Economically, the United States and China have become symbiotically intertwined. China is the second-largest U.S. trading partner, with total U.S.-China trade in 2008 reaching an estimated $409 billion. It also is the second largest holder of U.S. securities and the largest holder of U.S. Treasuries used to finance the federal budget deficit, positioning China to play a crucial role, for good or ill, in the Obama Administration's plans to address the recession and the deteriorating U.S. financial system. At the same time, China's own substantial levels of economic growth have depended heavily on continued U.S. investment and trade, making China's economy highly vulnerable to a significant economic slowdown in the United States.
Meanwhile, other bilateral problems provide a continuing set of diverse challenges. They include difficulties over the status and well-being of Taiwan, ongoing disputes over China's failure to protect U.S. intellectual property rights, the economic advantage China gains from not floating its currency, and growing concerns about the quality and safety of products exported by China. China's more assertive foreign policy and continued military development also have significant long-term implications for U.S. global power and influence. Some U.S. lawmakers have suggested that U.S. policies toward China should be reassessed in light of these trends.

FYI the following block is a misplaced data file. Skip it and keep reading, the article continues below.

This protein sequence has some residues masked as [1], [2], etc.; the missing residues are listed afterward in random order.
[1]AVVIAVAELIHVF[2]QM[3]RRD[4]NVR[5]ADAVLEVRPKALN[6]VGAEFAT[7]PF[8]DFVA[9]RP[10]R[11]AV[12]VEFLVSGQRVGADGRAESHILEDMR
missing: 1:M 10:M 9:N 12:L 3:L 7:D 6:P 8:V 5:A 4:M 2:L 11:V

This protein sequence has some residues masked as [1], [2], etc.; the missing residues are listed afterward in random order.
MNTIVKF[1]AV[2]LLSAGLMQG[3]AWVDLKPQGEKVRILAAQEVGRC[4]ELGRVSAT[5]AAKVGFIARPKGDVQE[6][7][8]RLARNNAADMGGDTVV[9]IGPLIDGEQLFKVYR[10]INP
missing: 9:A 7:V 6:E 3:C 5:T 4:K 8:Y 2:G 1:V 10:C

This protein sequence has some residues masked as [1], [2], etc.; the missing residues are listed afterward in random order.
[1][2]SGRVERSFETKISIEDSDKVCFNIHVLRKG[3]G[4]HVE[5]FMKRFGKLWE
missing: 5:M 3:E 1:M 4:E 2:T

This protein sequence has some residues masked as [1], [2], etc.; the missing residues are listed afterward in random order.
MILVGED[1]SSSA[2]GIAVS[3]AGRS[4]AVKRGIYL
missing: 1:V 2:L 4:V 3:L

During the Bush Administration, the U.S. and China cultivated regular high-level visits and exchanges of working level officials, resumed military-to-military relations, cooperated on anti-terror initiatives, and worked closely on the Six Party Talks to restrain and eliminate North Korea's nuclear weapons activities. These and other initiatives of engagement are likely to continue in some fashion during the Obama presidency. Obama Administration officials already have made known their views about China's importance for U.S. interests. Secretary of State Hillary Clinton included China in her first official trip abroad as Secretary in February 2009, which included stops in Japan, Indonesia, South Korea, and China (February 20-22). In addition, the Administration established a new Strategic and Economic Dialogue with the PRC in 2009, and President Obama in November 2009 made his first official visit to China.